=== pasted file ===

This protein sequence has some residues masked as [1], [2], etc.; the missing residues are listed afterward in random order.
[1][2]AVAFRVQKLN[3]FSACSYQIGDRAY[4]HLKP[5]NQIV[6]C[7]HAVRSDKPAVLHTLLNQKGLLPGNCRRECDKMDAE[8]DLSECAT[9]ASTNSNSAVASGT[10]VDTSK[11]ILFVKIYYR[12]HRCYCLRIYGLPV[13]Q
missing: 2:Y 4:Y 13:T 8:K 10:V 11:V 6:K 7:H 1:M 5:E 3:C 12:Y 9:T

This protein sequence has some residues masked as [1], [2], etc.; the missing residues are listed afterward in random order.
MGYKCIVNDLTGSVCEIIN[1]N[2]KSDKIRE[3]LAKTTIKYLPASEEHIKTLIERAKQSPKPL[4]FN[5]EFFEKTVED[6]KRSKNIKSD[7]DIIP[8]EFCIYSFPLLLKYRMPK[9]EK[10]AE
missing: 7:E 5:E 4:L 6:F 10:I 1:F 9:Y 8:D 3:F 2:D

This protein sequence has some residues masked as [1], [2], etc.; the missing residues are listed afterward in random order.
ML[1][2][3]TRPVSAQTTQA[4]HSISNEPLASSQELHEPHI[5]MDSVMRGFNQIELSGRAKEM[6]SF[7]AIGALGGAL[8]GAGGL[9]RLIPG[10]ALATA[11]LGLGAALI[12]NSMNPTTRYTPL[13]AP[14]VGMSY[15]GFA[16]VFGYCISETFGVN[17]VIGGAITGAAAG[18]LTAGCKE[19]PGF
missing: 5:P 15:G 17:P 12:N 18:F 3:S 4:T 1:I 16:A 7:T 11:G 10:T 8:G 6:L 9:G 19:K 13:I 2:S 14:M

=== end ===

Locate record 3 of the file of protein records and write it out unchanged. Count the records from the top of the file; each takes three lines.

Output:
This protein sequence has some residues masked as [1], [2], etc.; the missing residues are listed afterward in random order.
ML[1][2][3]TRPVSAQTTQA[4]HSISNEPLASSQELHEPHI[5]MDSVMRGFNQIELSGRAKEM[6]SF[7]AIGALGGAL[8]GAGGL[9]RLIPG[10]ALATA[11]LGLGAALI[12]NSMNPTTRYTPL[13]AP[14]VGMSY[15]GFA[16]VFGYCISETFGVN[17]VIGGAITGAAAG[18]LTAGCKE[19]PGF
missing: 5:P 15:G 17:P 12:N 18:F 3:S 4:T 1:I 16:A 7:T 11:G 10:T 8:G 6:L 9:G 19:K 13:I 2:S 14:M